How To Be A Frugal Foodie
Being a Foodie Can Be Expensive
I know a handful of people that eat to live, placing very little emphasis or thought on food. Those people completely baffle me. I love food: the colors, the flavor combinations, the endless possibilities and the sheer pleasure of enjoying a delicious meal. As I get older, I find myself becoming even more interested in cooking and embracing my more adventurous side with meals.
The one large, and it is LARGE, drawback to being a foodie is cost. Delving into the world of truffles, imported cheese, and gold leaf does add up quickly. Thankfully though I have also learned a few tricks to help my family eat the best without breaking the bank. After all, saving money is still the bottom line these days.
Here are a few simple tips on how to be a frugal foodie:
This is obviously the easiest way to save money at the grocery store, whether you want gourmet goods or just the basic staples. Grocery shopping without a plan leads to unnecessary purchases and can add 25% or more to your bill. For even more tips on saving at the store, see this post from Dave Ramsey.
Another well-known but still relevant frugal foodie tip is to buy in bulk when possible. This means pasta, rice, soup broth, and other pantry staples will cost far less in the long run. All the usual suspects can help with bulk shopping: Sam’s Club, Costco, etc. Once you get the hang of buying in bulk, you’ll see how handy it is to have a stocked pantry and how much less money you spend per weekly grocery trip.
Eat Less Meat
Meat is often the most expensive part of any meal. Tap your inner vegetarian, or at least cut back on the portions of meat, and you are well on your way to saving more money on groceries. If you have true carnivores in your house, try some of these recipes to get started on making the transition toward meat-free meals.
Another grocery store tip that works for all frugal families is to buy seasonal fruits and veggies. Not only will they cost less, but you are more likely to find local options too. Frugal foodies rely on this tip because they understand that when fresh produce is the main focus very little else is needed to make a 5-star meal. Look no further than these fresh fruit recipes from Martha Stewart to see what I’m talking about.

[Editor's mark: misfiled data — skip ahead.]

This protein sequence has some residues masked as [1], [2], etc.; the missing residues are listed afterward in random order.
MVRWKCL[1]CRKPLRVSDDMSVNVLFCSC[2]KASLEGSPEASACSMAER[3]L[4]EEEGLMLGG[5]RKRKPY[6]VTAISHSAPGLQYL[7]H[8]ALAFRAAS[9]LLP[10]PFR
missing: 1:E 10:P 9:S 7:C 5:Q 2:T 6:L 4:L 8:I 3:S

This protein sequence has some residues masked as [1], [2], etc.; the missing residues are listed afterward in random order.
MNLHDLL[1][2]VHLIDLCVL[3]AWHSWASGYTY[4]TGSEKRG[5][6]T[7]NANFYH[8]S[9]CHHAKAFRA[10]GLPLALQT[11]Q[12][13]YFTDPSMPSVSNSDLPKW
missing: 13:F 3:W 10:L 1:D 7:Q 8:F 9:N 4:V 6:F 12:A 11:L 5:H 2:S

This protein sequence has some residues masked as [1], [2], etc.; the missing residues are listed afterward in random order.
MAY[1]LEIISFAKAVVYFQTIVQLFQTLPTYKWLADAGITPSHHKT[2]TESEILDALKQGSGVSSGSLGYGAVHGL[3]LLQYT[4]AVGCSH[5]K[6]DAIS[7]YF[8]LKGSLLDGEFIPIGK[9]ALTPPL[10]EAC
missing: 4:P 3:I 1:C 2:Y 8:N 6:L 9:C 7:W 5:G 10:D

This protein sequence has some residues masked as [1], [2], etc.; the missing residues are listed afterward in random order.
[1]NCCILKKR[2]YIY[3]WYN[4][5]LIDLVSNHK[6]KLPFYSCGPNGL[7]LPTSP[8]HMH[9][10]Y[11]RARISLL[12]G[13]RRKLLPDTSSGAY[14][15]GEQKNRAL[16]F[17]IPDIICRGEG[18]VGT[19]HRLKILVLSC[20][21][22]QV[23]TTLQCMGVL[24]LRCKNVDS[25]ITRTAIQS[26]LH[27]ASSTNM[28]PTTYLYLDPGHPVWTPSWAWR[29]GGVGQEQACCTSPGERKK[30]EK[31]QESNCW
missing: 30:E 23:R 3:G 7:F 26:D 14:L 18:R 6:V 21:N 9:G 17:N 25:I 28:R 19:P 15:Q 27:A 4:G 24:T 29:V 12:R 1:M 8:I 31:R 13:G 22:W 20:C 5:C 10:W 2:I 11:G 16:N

Know Your Alternatives
Sure, the good stuff tastes great, but there are a surprising number of food swaps you can make to cut costs. For example, using a truffle oil can infuse your meal with the same flavor but at a fraction of the price of fresh truffles. For other frugal foodie swaps, start here.
Know Your Basics
This is possibly the number one frugal foodie tip that works magic on meals and doesn’t have to cost a thing. A lot of frugal foodies have mastered the art of cooking. In other words, they understand exactly how to poach an egg or make perfect rice every time. By learning some very basic techniques, your meals suddenly go from blah to standout without spending a dime. Here’s a great roundup of cookbooks to get you started.
If I had to pick just one cookbook, it would be the frugal foodie Bible, The Joy Of Cooking. This book is large and may seem intimidating at first, but is chocked full of the most amazing explanations and tips on foods and cooking. It is still stocked in almost every bookstore, but can also be picked up for as little as $5 via eBay or thrift stores.
Whether you host dinner parties regularly or just want to impress your family, eating incredible meals doesn’t have to cost a fortune. With a few smart tricks and some planning, anyone can easily become a frugal foodie!
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